Where you could have seen Nemesis play was at the EU Masters (2018 Summer), where his team lifted the trophy with a stellar 3-0 win over Ninjas in Pyjamas after qualifying via the SuperLiga Orange.
All in all, as far as rookies go, Nemesis already has a couple of titles and trophies to his name, and that’s not something you see too often. He’s a solid laner, he doesn’t make positional mistakes, he’s not eager to go for those flashy plays that often backfire, and he’s a fantastic team fighter that’s able to clutch things out. While he isn’t a mechanical deity like Caps, he’s still an up-and-coming mid laner that has all the potential in the world.
When you place everything into context, Fnatic really isn’t making a big gamble by taking him in. He’s a proven performer, and while the LEC stage is far more demanding, he should be more than capable of competing with established mid laners. With time and the right guidance, he can become exactly what Fnatic need.
Fortunately for Nemesis, Fnatic is a team that’s stacked with talented players and grizzled veterans. Nemesis won’t have to do any of the heavy lifting himself, so he’ll be able to play without pressure.
If hype gets you going, Nemesis recently lifted the Iberian Cup trophy with a fantastic win over the Vodafone Giants. Not only that, but his stellar play resulted in a pretty slick Kassadin pentakill.
In other words, if you want to enter a new chapter of your professional career, this is as good of a transition as you could hope for.
As for Fnatic, this is far from their first rodeo. They’ve lost their star players before, and they’ve persevered through much bigger “losses” and roster changes than this one.
They found a promising young talent, and they’re going to create the right atmosphere to groom Nemesis into their next big star. Even if he fails to reach the potential many see in him, Fnatic has more than enough tools within their line-up to compete at the highest possible level.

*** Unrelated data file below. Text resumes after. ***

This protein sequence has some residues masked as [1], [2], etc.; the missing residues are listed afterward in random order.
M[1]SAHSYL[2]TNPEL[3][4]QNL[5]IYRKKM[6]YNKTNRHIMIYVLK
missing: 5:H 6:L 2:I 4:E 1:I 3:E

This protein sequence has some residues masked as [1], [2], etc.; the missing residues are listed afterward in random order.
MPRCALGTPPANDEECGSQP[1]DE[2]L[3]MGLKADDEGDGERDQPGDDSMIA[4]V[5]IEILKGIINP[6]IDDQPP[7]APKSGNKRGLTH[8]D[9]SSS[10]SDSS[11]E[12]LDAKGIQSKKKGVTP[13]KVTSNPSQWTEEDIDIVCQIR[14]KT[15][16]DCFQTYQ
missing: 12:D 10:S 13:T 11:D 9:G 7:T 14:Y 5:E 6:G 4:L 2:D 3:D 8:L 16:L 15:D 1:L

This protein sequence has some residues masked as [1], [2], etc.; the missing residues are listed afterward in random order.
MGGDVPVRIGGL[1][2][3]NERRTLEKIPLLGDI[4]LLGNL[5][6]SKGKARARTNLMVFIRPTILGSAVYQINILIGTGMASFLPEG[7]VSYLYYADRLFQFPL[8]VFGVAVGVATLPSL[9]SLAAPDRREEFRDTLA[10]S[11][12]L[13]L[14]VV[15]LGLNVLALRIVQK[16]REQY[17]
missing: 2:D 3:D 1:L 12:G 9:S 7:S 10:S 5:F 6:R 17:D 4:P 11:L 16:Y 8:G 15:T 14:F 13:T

That’s what Fnatic does best. They take risks and allow their rookies to develop and become the stars of tomorrow. Just because Fnatic and Caps seemed inseparable doesn’t mean the organization won’t be able to bounce back.
A lot of people are saying “Nemesis is no Caps.” Of course not. He’s Nemesis. There can only be one Caps, the guy who dominated regionally and internationally, just like there can only be one Nemesis.
Perhaps Nemesis will surpass Caps with the right infrastructure and guidance. Perhaps he won’t — only time will tell. Judging prematurely and not giving him the benefit of the doubt won’t get us far. The same could’ve been said when Febiven left. He was the “boy who killed Faker.” He was a part of the legendary roster that almost beat SKT T1 at the 2015 Mid-Season Invitational and later reached Top 4 at Worlds.
Yet Fnatic was able to find a suitable replacement, and in time, even surpassed Febiven’s achievements.
The void left by Caps is a huge one, that’s a fact. However, Nemesis has the potential to fill it. What’ll happen remains to be seen, but it’s going to be an exciting journey, regardless of the outcome.
Tags: League of Legends